As Australia’s pioneer streamliners these 11 locomotives were also the first mainline diesel-electrics for the Commonwealth Railways. They were purchased to help improve long distance services across the Trans Australia Railway between Port Augusta and Kalgoorlie, where the remote and arid conditions coupled with the immense distances, made supplying water for the pre-existing steam locomotive fleet a real trial. These were also the first diesel locomotives built by Clyde Engineering following their acquisition of the domestic license to market products of the Electro-Motive Division (EMD) of US firm, General Motors. Like most Clyde/EMD locomotives, the design of the GM1 Class was heavily adapted to suit Australian conditions. Based on the EMD F series, the GM1 Class were designed longer and shorter than the American version. Southern Shorthaul’s GM10 is arguably the oldest locomotive in commercial service on any Australian main line today.
Similar to the investment in the GM1 Class for standard-gauge operations, the Commonwealth Railways (CR) a couple of years later ordered 14 Sulzer-powered diesel-electric locomotives from the UK-based Birmingham Railway Carriage and Wagon Company for narrow-gauge service. Although of a vaguely similar form to the GM1s, the NSU Class were a smaller, lighter, less powerful locomotive, intended to operate the narrow-gauge Central Australia and isolated Northern Australia Railways. Following the absorption of the CR into the Australian National Railways in 1975, some NSUs were transferred for use on some of the former South Australia Railways narrow-gauge branch lines centred on Peterborough and Gladstone. Remarkably, all 14 members of the class have survived into the 21st Century, although their condition and status varies wildly with some operable and preserved in museums, and others left exposed to the elements, having not been touched in years.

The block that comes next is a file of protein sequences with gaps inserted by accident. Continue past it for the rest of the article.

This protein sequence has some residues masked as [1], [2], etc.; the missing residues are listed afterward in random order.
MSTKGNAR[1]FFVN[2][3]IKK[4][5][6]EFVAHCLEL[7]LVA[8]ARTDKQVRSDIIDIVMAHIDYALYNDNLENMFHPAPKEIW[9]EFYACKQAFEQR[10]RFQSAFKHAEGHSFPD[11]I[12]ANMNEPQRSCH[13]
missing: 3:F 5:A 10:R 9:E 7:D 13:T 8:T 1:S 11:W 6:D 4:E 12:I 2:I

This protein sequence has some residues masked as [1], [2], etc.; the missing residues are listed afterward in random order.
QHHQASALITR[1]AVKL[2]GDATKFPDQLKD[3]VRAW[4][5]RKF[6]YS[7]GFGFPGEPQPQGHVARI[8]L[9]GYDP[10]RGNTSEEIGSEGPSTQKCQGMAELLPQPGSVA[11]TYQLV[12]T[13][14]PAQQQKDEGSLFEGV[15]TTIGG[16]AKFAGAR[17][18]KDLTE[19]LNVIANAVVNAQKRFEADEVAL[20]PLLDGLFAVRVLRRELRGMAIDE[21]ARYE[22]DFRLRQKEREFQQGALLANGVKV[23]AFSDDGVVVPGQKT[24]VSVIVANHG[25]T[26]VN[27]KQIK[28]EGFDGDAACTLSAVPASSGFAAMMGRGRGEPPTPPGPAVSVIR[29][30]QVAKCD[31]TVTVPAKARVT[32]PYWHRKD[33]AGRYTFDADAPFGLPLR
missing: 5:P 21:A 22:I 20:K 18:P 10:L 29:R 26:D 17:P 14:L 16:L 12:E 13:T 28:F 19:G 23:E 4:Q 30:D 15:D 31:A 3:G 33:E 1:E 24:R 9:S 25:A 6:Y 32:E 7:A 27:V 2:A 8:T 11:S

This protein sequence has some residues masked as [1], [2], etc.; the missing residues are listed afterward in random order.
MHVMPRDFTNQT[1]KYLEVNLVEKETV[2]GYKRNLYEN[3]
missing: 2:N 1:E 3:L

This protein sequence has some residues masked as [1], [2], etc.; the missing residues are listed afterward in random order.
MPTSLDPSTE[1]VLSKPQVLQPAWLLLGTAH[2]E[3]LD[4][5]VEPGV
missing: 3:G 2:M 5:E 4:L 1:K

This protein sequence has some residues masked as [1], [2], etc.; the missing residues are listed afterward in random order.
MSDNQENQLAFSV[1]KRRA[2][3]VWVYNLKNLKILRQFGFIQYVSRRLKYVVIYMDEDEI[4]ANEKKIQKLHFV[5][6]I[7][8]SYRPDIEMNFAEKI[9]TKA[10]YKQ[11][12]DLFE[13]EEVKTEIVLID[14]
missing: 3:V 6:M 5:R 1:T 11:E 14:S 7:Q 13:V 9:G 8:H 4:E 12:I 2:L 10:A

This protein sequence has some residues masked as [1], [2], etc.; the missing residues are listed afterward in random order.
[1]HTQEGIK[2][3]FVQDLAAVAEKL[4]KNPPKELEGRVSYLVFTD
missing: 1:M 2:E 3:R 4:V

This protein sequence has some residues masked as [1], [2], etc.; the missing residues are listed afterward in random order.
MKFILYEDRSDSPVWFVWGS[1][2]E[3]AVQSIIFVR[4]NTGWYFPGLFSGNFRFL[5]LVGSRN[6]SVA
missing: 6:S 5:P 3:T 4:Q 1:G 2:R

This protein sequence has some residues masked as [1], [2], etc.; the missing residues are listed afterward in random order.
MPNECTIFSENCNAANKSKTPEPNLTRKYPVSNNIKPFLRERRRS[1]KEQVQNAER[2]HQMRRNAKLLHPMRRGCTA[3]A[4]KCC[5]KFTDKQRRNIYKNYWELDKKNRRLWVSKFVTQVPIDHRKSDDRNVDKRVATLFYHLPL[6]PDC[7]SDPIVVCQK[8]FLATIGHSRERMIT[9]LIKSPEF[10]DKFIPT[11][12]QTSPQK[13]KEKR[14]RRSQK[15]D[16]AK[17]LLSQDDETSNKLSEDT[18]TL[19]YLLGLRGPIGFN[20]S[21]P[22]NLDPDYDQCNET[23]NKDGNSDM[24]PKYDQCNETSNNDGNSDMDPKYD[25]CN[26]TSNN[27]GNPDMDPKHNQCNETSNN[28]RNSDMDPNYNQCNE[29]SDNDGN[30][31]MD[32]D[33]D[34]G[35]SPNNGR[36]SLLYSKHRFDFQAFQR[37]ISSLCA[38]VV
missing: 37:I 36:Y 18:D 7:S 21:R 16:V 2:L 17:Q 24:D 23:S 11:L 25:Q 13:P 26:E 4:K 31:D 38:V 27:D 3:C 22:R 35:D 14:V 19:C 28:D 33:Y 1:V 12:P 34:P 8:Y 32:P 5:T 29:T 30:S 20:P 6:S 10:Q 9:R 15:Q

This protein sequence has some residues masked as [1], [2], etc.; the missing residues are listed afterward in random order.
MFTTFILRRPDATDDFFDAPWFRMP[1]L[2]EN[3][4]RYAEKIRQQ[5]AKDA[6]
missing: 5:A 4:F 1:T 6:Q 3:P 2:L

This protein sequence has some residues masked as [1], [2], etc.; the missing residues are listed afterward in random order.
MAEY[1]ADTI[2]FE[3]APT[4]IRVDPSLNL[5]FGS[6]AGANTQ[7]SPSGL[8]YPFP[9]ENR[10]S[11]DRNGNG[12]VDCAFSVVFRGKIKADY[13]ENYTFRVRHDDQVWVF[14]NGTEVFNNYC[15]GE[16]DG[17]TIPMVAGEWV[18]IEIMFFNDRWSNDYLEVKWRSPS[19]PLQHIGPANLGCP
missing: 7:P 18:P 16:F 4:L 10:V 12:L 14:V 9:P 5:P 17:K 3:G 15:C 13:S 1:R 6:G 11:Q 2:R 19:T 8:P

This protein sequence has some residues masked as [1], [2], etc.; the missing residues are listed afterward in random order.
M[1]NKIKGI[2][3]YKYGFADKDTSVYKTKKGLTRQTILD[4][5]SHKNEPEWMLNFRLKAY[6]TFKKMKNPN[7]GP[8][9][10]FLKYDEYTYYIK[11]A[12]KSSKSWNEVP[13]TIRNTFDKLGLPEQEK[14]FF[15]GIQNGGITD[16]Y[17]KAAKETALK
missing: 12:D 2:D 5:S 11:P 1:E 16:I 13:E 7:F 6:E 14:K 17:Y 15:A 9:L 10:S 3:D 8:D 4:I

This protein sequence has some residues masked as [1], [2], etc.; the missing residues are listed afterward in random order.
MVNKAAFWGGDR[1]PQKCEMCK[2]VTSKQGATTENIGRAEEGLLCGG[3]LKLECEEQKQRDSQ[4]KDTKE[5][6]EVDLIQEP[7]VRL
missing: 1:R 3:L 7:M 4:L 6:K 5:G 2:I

Following the success of the GM1 Class, the Commonwealth Railways sought to expand its fleet as traffic and, over the years routes expanded. By 1955, the Clyde/EMD product had been improved and upgraded and the GM12s reflected those improvements, notably being more powerful. Despite ownership changes and the influx of many new, and more advanced locomotives, the GM12 Class has continued to operate in service in South Australia almost without break, although today GM37, GM43 and GM47 are the only examples still in regular use in the state. Other examples of the class, however, can now be found in regular service interstate.
A more thorough retelling of the CL/CL/CLF Class story can be found here, but in summary these seven units were remanufactured by Morrison Knudsen Australia (MKA) in 1992/93 from former 1970s CL Class locomotives. As part of the deal, Australian National (AN) sold the CLs to MKA, with the rebuilt locomotives then being leased back to AN on a power-by-the-hour basis. The CLFs were thus returned to AN for freight service. Today, their use is intermittent, with two each owned by One Rail Australia, RailPower and Southern Shorthaul Railroad.
Following on from the seven CLF Class locomotives, MKA then turned out ten remanufactured CLP Class units from its Whyalla factory during 1993. A more detailed article on these locomotives can be found here, but it is worth mentioning that these CLP units differed from the CLFs in having an increased fuel capacity, greater weight, higher gearing and provision of a head-end power unit. The latter feature for providing power supply to the coupled passenger carriages of the Ghan, Indian Pacific and Overland trains that CLPs were intended to haul. Like the CLFs, changes in ownership have left the CLP Class fleet split between owners and locations. Four are owned by One Rail Australia with two each owned by RailPower and Southern Shorthaul. Of course, there is also CLP10 which belongs to us, and is currently being restored at Cootamundra as CL17. Click here for more details.
Back to Streamliners in Australia
Last updated 19 May 2023